The ease and convenience of on-demand urgent care is a huge benefit for modern Americans. But too often, patients can receive excellent care only to need clarification on how much it costs at checkout. According to a GoodRx survey completed in 2022, 35% of participants chose a high-deductible health plan (HDHP). While these plans make participants eligible for a health savings plan, they can lead to sticker shock at the checkout counter.

So how does your staff help patients surprised by their urgent care costs? It takes a little education, a healthy dose of goodwill, and customer service. Arming every person on your patient-facing support staff, not just in the billing department, can ensure the visit is positive from start to finish. Here are three common scenarios for patient questions and how to answer them clearly and kindly.

Scenario 1: The patient still needs to meet their annual deductible, so they will owe the full contracted rate today.

So many patients are unclear about how much their annual deductible is–with HDHPs, deductibles can start at $1500 for individuals and $3000 for families. The first step is to calmly educate them on their deductible amount, how much they have met, and the practice’s contracted rate. Once that’s clear, you can move on to the payment method.

Example: “Let’s go over your urgent care benefits today. You have a high deductible health plan with a $5000 deductible, of which you have met $250 so far. Our contracted rate with United Healthcare is $150, so that is the amount you will owe today. Would you like to pay with a credit card, debit card, HSA, or FSA?”

Scenario 2: The patient met their deductible last year and didn’t pay anything at the time of care. In the new year, they are surprised to be charged.

Although everyone in the medical field is very aware of plan years, many patients are not. If you have a patient that is shocked that there will be a charge, gently remind them of the effective date of their current plan and when they had their last visit.

Once you’ve established the timeline, inform them of their current deductible and the clinic’s contracted rate with their insurance company. This is a great time to pause for questions. An understanding ear can mean the difference between a disgruntled patient and one that feels heard and understood, even as they have to pay unexpectedly.

Example: “Let’s go over your urgent care benefits together. You have a high-deductible health plan with a $5000 deductible and an effective date of 1/1/2023. You haven’t received medical care in 2023, so you have $0 towards your deductible this calendar year. Since you had your baby last year and met your deductible, you didn’t owe anything for your December appointment. In 2023, you will owe the contracted amount of $150 until your deductible has been met. Do you have any questions? Would you like to pay with a credit card, debit card, HSA, or FSA?”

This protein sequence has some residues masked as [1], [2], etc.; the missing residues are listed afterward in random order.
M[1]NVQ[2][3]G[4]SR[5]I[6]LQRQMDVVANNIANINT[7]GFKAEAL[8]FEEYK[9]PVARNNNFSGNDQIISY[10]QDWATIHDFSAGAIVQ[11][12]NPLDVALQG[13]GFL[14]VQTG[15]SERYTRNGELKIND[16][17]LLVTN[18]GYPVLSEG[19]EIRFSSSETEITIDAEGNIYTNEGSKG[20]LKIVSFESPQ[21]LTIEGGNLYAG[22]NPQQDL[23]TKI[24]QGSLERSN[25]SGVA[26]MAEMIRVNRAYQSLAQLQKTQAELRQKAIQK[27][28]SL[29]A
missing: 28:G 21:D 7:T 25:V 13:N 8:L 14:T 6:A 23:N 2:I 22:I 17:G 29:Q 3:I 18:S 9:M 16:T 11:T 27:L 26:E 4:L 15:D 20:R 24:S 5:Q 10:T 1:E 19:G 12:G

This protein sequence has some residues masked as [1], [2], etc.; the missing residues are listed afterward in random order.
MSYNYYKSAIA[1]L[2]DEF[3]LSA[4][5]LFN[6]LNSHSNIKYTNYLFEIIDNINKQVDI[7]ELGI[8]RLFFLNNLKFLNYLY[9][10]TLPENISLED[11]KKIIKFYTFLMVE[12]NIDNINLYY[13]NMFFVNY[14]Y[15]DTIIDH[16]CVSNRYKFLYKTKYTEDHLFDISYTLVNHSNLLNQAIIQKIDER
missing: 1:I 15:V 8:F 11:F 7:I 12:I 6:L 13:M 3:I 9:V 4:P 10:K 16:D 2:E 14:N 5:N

Scenario 3: The patient has met their deductible but not their out-of-pocket maximum, so they owe a co-insurance of 20% of the contracted rate.

Since HDHPs have such high deductibles, it can be easy for patients to forget that the deductible is just the starting point of their coverage. For many patients, co-insurance applies during the gap between deductible and out-of-pocket maximum, which can be up to $7500 for individuals and $15000 for families.

Reminding your patient of their progress toward deductible and OOP max can be a helpful tool for their visualization of charges. Reminding patients they are only paying a percentage of the contracted rate might help soften the bill.

Example: Let’s go over your urgent care benefits today. You have a high-deductible health plan with a $5000 deductible, which you have already met. It looks like you are currently at $6000 toward your $8000 out-of-pocket maximum. Urgent care services have a 20% coinsurance applied toward your out-of-pocket maximum according to your plan benefits. Our contracted rate with United Healthcare is $150, so at 20% of $150, your amount owed today will be $30. Would you like to pay with a credit card, debit card, HSA, or FSA?”

In all of these scenarios, offering friendly, personable customer service and clear-cut information can help your patients leave feeling that they understand their benefits and what they just paid. A bonus? You may save them an extra call to their insurance company or your billing department. Arming all of your front desk staff with this information short circuits the normal hoops, saving time for your team and, most importantly, for your patients.

For even more simplified billing, Solv offers in-app billing where patients can pay with a stored card. We’d love to help you streamline your front desk experience–let’s chat about your options.